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Godimella Rangamma and ors. Vs. Panchangam Narasimhacharyulu and ors. - Court Judgment

LegalCrystal Citation
SubjectCivil
CourtChennai
Decided On
Judge
Reported in35Ind.Cas.116
AppellantGodimella Rangamma and ors.
RespondentPanchangam Narasimhacharyulu and ors.
Cases ReferredSomasundaram Mudali v. Kulandaivelu Pillai
Excerpt:
.....possession of the sites and the establishment of the right to the sites are concerned, he clearly litigated bona fide in the interests of all the agraharamdars and if he (mr. 404. 12. the 2nd plaintiff, who is one of the agraharamdars, is clearly a person interested in the right claimed on behalf of all the agraharmdars. 1 and 2. 13. the joint right which the plaintiff claimed is identical with the relief sought for in the present suit, and he was clearly litigating bona fide in the interests of all the agraharamdars......that as the plaintiff in the former suit of 1910 litigated bona fide in respect of the private right claimed in common for himself and the agraharamdars over the plaint sites and as the present 1st plaintiff was one of the ex parte defendants in the former suit, the judgment in the former suit was res judicata in favour of the defendants nos. 1 and 2 in the present suit. he, therefore, dismissed the suit with costs.4. the learned subordinate judge on appeal held (a) that if the 1st plaintiff alone had continued on the record as the sole plaintiff, the suit would, no doubt, be barred as res judicata; (b) that as the 2nd plaintiff, though one of the agraharamdars, had not been made a party in the suit of 1910 but was allowed to come in as the 2nd plaintiff in this suit, the bar of res.....
Judgment:

Sadasiva Aiyar, J.

1. The defendants Nos. 1 and 2 are the appellants. The 1st plaintiff brought the suit for recovery of possession of the plaint sites (a) and (b) for himself and for the other agraharamdars of the village (defendants Nos. 3 to 13) on the following allegations: (a) That the agraharamdars gave the suit sites for temporary residence to one Tulasi Lakshmanacharyulu, and (b) that the defendants Nos. 1 and 2 are in wrongful possession after the death of Tulasi Lakshmanacharyulu.

2. The reliefs prayed for are for ejecting the defendants Nos. 1 and 2 from the suit sites and for delivery of possession of the said suit sites jointly to the plaintiff and to the defendants Nos. 3 to 13.

3. One of the defences raised by the defendants Nos. 1 and 2 was, that the present suit is barred as res judicata by reason of the decision in a prior suit brought by another agraharamdar, Verikatacharana Charyulu (Original Suit No. 78 of 1910 of the Gudivada District Munsif's Court). The present 1st plaintiff was the 4th defendant in the former suit. That suit was also directed against the present defendants Nos. 1 and 2 and the prayer of that plaint was for establishing the joint right of the plaintiff therein (along with the agraharamdars) in the suit sites and his exclusive right of way over the sites and also for ejecting the defendants Nos. 1 and 2 from the suit sites and for delivery of joint possession-of the entire suit sites to the plaintiff along with the defendants other than Nos. 1 and 2 and for an injunction as regards the right of way. It is thus clear to me that the substantial relief claimed in this suit was included among the reliefs prayed for in the other suit, the relief being the delivery of possession of the sites to all the agraharamdars, though the prior suit included one or two reliefs in which one of the agraharamdars alone was interested. In the former suit, the agraharamdars, who were made defendants Nos. 3 to 16, remained ex parte and there can be no reasonable doubt that they supported the plaintiff in that suit. That suit was dismissed on the merits and there is no allegation or suggestion in the plaint in this suit that the former suit was not litigated in good faith. In the present suit also, the other agraharamdars (defendants Nos. 3, to 13) allowed the suit to proceed ex parte and the defendants Nos. 1 and 2 alone were the contesting defendants. During the pandency of the present suit in he District Munsif's Court, another agraharamdar was added as the 2nd plaintiff on the record. He is the first respondent before as. He was added after the issues were framed in tip case. The learned District Munsif applied explanation 6 to Section 11, Civil Procedure Code, corresponding to explanation 5 to old Section 13, and held that as the plaintiff in the former suit of 1910 litigated bona fide in respect of the private right claimed in common for himself and the agraharamdars over the plaint sites and as the present 1st plaintiff was one of the ex parte defendants in the former suit, the judgment in the former suit was res judicata in favour of the defendants Nos. 1 and 2 in the present suit. He, therefore, dismissed the suit with costs.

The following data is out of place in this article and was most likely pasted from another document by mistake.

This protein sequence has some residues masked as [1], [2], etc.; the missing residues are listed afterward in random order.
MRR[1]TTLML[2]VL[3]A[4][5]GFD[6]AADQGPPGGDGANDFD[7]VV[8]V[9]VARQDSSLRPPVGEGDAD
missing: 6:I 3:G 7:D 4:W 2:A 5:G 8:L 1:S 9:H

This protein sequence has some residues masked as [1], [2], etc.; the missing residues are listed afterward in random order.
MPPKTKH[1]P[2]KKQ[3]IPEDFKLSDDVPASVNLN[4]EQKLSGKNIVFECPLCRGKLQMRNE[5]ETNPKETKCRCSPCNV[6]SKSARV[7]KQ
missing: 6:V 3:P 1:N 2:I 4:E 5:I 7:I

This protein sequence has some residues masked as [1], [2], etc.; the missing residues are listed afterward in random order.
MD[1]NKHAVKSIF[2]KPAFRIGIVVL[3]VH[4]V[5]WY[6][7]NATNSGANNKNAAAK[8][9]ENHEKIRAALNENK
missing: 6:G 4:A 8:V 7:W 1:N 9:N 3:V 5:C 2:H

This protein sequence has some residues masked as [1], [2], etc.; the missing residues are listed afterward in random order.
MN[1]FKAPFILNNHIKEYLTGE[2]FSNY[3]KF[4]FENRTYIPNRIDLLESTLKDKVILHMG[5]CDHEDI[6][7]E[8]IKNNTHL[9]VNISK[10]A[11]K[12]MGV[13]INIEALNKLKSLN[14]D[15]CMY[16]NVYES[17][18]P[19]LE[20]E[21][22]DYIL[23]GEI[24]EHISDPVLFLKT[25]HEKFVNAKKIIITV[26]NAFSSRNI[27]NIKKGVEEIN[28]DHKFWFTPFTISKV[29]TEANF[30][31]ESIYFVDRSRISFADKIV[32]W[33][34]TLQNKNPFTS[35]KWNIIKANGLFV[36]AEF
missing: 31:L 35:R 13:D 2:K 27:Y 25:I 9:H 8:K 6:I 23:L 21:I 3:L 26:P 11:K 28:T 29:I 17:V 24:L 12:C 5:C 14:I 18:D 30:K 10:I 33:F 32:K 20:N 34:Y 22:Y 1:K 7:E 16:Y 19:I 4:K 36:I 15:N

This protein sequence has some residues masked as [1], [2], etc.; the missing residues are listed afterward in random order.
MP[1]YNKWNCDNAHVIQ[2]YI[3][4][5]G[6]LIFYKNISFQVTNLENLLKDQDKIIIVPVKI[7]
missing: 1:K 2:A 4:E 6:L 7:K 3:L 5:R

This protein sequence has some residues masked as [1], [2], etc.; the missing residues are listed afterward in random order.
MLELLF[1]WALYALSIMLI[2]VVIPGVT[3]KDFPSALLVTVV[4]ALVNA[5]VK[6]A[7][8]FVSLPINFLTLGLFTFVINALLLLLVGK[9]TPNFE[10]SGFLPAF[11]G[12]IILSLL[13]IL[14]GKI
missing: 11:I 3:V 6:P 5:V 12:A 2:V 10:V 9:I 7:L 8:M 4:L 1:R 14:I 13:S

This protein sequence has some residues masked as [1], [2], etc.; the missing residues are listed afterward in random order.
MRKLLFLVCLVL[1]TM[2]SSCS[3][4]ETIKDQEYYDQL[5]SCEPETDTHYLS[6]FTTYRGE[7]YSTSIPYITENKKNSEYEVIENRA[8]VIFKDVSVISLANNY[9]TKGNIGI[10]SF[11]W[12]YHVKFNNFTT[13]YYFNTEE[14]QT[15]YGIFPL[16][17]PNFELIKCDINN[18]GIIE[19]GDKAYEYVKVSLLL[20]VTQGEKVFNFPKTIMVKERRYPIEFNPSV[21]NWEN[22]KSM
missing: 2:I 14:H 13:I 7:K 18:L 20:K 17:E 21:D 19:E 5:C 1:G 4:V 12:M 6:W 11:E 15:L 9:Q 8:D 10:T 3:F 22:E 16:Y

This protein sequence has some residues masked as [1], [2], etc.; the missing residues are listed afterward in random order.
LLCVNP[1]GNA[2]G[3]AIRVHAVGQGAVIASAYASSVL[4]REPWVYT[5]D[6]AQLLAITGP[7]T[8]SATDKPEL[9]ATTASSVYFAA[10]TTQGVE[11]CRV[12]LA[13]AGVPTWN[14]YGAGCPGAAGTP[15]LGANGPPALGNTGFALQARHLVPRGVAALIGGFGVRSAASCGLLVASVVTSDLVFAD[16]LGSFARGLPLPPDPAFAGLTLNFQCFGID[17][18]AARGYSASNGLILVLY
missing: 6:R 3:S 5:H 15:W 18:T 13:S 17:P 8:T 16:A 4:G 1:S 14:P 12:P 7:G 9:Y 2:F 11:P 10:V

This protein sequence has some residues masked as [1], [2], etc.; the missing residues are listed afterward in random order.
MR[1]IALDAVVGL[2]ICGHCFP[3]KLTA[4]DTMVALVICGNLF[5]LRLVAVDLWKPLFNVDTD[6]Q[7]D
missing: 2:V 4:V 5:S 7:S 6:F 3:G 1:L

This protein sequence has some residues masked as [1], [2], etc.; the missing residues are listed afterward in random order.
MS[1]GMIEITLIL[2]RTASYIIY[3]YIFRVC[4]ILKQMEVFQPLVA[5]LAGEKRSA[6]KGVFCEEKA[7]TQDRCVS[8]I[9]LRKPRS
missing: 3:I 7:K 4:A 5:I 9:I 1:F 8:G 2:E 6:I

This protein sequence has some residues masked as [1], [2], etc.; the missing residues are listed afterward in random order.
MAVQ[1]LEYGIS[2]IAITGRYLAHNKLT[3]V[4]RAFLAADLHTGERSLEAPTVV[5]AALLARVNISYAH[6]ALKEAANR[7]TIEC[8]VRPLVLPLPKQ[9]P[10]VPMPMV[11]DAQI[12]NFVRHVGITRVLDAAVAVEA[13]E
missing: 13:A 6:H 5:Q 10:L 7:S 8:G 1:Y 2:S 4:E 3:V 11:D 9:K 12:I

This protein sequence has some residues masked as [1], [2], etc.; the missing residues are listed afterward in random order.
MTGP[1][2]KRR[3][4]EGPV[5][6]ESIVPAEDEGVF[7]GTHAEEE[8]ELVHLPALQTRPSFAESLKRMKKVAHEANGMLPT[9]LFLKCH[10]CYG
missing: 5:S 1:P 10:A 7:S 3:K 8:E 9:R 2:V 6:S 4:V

4. The learned Subordinate Judge on appeal held (a) that if the 1st plaintiff alone had continued on the record as the sole plaintiff, the suit would, no doubt, be barred as res judicata; (b) that as the 2nd plaintiff, though one of the agraharamdars, had not been made a party in the suit of 1910 but was allowed to come in as the 2nd plaintiff in this suit, the bar of res judicata no longer applied; and (c) that as the addition of the 2nd plainti party to the record was made by at order of the District Munsif and as it would be very hard upon the 2nd plaintiff to tell him now that he should seek his remedy by a separate suit, the Subordinate Judge found himself obliged to decline to remove the 2nd plaintiff (appellant) from the list of the plaintiffs. On these conclusions the Subordinate Judge reversed the decree of the District Munsif and remanded the suit for disposal according to law.